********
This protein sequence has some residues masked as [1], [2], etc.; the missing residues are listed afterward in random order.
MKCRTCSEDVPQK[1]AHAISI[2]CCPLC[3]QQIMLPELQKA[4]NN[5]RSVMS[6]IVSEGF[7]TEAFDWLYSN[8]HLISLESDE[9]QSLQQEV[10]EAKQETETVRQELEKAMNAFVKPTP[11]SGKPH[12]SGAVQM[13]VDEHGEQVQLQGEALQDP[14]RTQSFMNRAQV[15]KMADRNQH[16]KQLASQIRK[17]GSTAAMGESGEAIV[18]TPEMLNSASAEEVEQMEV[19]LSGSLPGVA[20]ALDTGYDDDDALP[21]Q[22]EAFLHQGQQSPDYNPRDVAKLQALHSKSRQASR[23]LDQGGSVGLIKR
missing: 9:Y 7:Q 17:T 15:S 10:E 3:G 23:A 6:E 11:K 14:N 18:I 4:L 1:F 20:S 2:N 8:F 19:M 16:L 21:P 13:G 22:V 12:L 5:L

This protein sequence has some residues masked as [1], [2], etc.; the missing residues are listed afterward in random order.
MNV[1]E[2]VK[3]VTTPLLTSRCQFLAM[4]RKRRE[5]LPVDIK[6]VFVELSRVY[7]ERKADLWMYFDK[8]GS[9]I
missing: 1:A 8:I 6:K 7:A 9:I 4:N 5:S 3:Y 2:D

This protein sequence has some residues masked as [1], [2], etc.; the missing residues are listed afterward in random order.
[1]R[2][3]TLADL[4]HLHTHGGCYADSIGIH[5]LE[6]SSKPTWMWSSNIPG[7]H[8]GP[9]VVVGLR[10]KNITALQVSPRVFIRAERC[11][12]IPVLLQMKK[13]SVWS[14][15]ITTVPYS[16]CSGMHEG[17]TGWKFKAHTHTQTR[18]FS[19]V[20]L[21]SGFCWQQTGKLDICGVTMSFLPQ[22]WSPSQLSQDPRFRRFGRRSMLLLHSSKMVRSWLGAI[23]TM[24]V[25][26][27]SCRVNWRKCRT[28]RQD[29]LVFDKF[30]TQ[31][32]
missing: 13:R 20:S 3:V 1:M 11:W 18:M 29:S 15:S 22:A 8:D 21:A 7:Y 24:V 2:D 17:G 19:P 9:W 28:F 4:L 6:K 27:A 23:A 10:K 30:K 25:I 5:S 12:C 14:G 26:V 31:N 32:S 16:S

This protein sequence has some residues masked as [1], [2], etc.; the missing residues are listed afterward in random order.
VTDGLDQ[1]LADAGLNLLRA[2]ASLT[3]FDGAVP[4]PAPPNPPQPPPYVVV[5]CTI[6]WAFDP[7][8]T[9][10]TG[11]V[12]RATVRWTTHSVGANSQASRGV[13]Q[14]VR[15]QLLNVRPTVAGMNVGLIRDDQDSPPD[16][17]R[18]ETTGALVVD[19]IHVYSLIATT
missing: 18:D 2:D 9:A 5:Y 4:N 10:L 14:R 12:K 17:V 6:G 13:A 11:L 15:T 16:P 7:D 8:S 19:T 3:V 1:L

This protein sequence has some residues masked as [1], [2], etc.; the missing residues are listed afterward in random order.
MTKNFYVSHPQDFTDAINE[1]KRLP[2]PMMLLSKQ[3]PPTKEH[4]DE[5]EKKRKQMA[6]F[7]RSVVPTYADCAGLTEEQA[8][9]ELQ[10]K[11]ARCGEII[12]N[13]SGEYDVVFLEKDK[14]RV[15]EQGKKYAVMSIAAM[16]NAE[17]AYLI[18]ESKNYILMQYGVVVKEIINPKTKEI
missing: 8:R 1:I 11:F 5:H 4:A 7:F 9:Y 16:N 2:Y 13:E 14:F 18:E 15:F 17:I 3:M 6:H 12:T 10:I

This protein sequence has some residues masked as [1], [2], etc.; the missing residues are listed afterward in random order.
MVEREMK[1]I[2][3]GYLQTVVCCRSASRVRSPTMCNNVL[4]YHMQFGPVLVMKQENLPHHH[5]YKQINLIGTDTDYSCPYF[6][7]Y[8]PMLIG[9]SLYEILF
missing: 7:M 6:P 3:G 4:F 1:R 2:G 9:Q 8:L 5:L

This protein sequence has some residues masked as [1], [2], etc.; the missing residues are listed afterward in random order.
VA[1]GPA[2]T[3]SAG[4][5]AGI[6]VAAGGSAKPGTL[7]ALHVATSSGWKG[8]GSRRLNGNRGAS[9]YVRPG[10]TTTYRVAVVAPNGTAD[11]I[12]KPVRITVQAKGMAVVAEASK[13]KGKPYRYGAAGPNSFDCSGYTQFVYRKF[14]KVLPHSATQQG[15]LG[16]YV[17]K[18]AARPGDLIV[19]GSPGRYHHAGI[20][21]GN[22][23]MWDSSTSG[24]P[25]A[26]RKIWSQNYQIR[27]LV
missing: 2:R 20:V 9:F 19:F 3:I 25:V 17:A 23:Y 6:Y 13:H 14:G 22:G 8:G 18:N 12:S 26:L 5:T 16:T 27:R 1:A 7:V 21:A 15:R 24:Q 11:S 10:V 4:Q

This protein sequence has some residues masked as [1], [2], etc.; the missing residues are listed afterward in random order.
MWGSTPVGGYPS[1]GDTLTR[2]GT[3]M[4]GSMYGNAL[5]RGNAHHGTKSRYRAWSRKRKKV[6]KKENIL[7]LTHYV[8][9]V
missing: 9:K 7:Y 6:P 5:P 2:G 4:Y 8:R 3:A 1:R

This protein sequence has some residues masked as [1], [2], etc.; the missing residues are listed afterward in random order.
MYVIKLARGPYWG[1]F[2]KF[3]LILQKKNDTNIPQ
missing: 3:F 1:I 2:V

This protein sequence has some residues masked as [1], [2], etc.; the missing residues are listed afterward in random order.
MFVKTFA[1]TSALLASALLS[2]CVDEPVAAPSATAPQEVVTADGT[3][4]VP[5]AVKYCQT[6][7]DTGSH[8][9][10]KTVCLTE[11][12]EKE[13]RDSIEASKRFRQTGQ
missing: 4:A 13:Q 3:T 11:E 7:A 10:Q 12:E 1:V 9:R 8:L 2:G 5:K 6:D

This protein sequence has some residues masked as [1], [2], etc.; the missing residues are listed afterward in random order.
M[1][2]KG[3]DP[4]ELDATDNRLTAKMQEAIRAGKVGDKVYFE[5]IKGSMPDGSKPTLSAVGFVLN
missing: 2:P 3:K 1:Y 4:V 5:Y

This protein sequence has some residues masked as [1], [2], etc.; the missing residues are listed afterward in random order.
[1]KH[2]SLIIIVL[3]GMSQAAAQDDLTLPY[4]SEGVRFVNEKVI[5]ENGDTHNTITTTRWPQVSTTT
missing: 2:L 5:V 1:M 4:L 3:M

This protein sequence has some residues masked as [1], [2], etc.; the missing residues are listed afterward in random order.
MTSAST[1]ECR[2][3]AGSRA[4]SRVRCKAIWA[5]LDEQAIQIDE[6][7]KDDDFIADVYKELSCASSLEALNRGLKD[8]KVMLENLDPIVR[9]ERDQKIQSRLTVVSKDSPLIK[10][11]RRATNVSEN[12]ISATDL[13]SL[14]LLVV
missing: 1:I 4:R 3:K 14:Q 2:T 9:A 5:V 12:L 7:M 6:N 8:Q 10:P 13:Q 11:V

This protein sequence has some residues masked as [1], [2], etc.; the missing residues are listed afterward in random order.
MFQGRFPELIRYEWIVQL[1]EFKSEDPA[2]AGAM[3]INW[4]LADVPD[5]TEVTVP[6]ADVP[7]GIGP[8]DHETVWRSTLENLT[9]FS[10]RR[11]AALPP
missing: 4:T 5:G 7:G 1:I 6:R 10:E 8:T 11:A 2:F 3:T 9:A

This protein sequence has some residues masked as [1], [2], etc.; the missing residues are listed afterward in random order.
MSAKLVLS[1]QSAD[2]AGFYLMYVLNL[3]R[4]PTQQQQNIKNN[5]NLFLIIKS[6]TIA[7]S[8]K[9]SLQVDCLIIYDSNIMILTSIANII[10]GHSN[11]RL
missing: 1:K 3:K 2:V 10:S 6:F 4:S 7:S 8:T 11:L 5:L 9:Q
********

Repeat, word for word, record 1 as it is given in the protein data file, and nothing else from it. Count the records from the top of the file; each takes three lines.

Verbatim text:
This protein sequence has some residues masked as [1], [2], etc.; the missing residues are listed afterward in random order.
MKCRTCSEDVPQK[1]AHAISI[2]CCPLC[3]QQIMLPELQKA[4]NN[5]RSVMS[6]IVSEGF[7]TEAFDWLYSN[8]HLISLESDE[9]QSLQQEV[10]EAKQETETVRQELEKAMNAFVKPTP[11]SGKPH[12]SGAVQM[13]VDEHGEQVQLQGEALQDP[14]RTQSFMNRAQV[15]KMADRNQH[16]KQLASQIRK[17]GSTAAMGESGEAIV[18]TPEMLNSASAEEVEQMEV[19]LSGSLPGVA[20]ALDTGYDDDDALP[21]Q[22]EAFLHQGQQSPDYNPRDVAKLQALHSKSRQASR[23]LDQGGSVGLIKR
missing: 9:Y 7:Q 17:T 15:S 10:E 3:G 23:A 6:E 11:K 14:N 18:I 4:L 1:F 20:S 2:N 8:F 19:M 16:L 21:P 13:G 22:V 12:L 5:L